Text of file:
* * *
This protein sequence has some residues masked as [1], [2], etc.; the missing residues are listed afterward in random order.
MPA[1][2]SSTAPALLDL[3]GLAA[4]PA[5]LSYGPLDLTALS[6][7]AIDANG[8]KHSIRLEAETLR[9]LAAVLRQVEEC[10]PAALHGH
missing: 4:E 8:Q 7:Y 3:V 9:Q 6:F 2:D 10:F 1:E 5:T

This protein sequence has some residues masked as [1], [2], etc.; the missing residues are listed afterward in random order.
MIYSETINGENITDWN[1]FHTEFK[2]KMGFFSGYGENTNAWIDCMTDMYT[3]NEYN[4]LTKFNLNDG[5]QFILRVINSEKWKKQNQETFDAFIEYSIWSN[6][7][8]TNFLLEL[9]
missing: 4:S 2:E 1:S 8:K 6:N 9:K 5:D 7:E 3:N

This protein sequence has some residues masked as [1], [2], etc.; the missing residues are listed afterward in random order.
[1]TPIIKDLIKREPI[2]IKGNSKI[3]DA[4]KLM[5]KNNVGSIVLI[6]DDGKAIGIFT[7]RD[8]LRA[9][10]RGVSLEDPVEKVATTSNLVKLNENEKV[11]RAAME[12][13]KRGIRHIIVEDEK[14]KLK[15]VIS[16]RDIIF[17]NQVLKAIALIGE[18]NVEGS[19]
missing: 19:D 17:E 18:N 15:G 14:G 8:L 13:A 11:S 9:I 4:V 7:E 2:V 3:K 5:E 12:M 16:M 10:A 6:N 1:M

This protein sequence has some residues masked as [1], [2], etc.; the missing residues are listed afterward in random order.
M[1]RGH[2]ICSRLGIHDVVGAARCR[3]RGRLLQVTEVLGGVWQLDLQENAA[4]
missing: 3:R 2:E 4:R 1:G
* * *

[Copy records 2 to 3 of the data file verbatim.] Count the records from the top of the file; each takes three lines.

This protein sequence has some residues masked as [1], [2], etc.; the missing residues are listed afterward in random order.
MIYSETINGENITDWN[1]FHTEFK[2]KMGFFSGYGENTNAWIDCMTDMYT[3]NEYN[4]LTKFNLNDG[5]QFILRVINSEKWKKQNQETFDAFIEYSIWSN[6][7][8]TNFLLEL[9]
missing: 4:S 2:E 1:S 8:K 6:N 9:K 5:D 7:E 3:N

This protein sequence has some residues masked as [1], [2], etc.; the missing residues are listed afterward in random order.
[1]TPIIKDLIKREPI[2]IKGNSKI[3]DA[4]KLM[5]KNNVGSIVLI[6]DDGKAIGIFT[7]RD[8]LRA[9][10]RGVSLEDPVEKVATTSNLVKLNENEKV[11]RAAME[12][13]KRGIRHIIVEDEK[14]KLK[15]VIS[16]RDIIF[17]NQVLKAIALIGE[18]NVEGS[19]
missing: 19:D 17:E 18:N 15:G 14:G 8:L 13:A 11:S 9:I 4:V 7:E 2:V 3:K 5:E 12:M 16:M 10:A 6:N 1:M